Tag Archives: ted falk

A Puzzling Speech in Parliament

I listened to the speech Provencher Member of Parliament Ted Falk gave last week in the House of Commons. He called on the federal government to end pandemic restrictions.  Mr Falk talked about the negative effect of lockdowns on businesses and families.  He demanded the Liberal government provide timelines on vaccines, the lifting of restrictions, and the recovery of the economy.  He said we need to protect the vulnerable, provide vaccines to those who want them, and let everyone else live their lives. 

I suspect Mr Falk was voicing the frustration of many of his constituents when he talked about closed businesses, lost jobs and the inability to visit elderly loved ones.  And while there may be value in airing such frustration, I found everything else about Mr Falk’s speech truly puzzling.  

The federal government has implemented travel restrictions. They are supported by 90% of Canadians according to a recent poll published in the National Post. All other restrictions, like business and church closures, and a ceiling on the number of people who can gather in a home, have been imposed by the provinces.  Interestingly the majority of provinces have Conservative governments. They belong to Mr Falk’s political party.  Wouldn’t it be more productive for him to discuss restrictions with his provincial Conservative colleagues instead of the members of Parliament? Most restrictions fall under provincial jurisdiction.  Surely Mr Falk knows this.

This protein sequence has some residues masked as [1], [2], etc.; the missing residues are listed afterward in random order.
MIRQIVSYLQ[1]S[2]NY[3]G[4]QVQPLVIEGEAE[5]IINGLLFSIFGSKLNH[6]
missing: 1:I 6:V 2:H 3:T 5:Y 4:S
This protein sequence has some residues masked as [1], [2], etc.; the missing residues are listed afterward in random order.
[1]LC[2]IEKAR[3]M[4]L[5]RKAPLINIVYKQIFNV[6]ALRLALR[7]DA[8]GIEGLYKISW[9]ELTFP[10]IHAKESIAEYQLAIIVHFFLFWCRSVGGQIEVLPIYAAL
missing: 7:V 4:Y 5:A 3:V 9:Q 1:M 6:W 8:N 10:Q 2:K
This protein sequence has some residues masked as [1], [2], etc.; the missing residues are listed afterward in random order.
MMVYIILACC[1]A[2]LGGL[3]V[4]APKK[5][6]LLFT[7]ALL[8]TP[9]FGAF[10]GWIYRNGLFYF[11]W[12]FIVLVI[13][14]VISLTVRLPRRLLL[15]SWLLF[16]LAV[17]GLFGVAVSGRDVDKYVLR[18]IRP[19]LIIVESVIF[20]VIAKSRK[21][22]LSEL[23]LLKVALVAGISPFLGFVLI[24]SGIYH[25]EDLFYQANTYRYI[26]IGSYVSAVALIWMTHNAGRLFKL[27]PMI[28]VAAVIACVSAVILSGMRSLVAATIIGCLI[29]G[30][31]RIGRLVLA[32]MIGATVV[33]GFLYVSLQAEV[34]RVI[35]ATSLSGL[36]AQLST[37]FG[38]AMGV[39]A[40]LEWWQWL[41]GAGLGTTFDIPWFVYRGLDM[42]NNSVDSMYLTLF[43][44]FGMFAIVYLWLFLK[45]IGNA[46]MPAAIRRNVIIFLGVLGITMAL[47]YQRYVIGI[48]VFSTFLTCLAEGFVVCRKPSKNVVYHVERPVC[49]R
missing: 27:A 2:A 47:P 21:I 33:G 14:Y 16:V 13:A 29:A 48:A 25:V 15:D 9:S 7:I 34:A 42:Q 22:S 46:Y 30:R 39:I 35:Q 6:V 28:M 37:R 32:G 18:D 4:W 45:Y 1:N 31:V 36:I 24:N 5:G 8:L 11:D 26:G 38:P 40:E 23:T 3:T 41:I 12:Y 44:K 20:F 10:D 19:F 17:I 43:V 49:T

Secondly, Mr Falk is not speaking for most Canadians.  That poll published by the National Post showed 65% of Canadians support restricting people to their homes except to avail themselves of essential services or to provide them to others. 71% agree we should have to carry a health card proving we have been vaccinated. Mr Falk’s suggestion that we open everything up, let people choose without accountability whether to have vaccines and simply allow everyone to live their lives, does not resonate with the majority of Canadians at all. Surely Mr Falk knows this.